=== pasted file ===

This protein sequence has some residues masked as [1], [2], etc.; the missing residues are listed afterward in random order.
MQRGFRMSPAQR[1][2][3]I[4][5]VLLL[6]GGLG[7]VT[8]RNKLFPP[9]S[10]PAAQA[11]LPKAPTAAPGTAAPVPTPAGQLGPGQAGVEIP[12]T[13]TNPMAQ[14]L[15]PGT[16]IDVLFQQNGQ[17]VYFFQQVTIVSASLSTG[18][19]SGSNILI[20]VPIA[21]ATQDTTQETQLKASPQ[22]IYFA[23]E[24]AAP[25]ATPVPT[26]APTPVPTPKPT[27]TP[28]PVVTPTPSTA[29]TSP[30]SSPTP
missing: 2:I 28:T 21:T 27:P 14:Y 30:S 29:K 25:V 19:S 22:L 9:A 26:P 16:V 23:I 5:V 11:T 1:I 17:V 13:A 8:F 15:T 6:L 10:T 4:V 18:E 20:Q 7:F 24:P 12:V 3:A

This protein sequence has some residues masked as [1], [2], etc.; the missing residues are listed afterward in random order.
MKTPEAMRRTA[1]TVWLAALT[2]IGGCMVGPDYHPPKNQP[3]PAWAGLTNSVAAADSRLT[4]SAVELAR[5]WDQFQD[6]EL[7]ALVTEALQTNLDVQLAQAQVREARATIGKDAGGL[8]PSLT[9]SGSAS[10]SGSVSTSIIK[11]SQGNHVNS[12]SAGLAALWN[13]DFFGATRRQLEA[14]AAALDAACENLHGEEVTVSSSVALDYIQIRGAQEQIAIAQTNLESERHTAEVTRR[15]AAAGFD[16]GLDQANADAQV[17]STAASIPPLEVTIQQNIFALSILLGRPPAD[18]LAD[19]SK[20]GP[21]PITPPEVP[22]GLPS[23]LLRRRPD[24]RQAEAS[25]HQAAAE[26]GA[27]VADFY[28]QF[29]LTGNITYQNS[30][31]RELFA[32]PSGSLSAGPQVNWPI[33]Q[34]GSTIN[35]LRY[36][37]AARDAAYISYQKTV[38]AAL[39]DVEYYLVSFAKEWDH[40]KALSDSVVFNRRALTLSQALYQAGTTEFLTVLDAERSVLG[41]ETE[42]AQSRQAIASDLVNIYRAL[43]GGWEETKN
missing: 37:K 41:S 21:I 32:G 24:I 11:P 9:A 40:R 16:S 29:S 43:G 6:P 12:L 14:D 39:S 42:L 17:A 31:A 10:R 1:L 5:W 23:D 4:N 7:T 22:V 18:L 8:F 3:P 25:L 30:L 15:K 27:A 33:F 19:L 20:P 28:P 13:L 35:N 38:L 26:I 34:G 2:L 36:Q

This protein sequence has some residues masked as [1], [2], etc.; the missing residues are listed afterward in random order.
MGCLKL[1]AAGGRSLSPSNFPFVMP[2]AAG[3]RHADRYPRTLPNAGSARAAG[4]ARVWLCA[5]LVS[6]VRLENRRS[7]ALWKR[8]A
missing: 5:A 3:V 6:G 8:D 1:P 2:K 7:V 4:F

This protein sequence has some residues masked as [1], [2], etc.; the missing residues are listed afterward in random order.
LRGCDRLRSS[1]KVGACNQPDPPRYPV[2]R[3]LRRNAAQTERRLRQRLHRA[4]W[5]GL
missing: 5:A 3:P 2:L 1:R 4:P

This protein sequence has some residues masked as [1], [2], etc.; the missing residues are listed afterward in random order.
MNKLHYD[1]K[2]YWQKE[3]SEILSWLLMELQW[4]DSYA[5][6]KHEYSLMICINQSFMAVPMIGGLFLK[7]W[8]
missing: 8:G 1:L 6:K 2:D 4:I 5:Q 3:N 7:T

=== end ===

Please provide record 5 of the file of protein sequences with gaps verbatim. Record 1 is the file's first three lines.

This protein sequence has some residues masked as [1], [2], etc.; the missing residues are listed afterward in random order.
MNKLHYD[1]K[2]YWQKE[3]SEILSWLLMELQW[4]DSYA[5][6]KHEYSLMICINQSFMAVPMIGGLFLK[7]W[8]
missing: 8:G 1:L 6:K 2:D 4:I 5:Q 3:N 7:T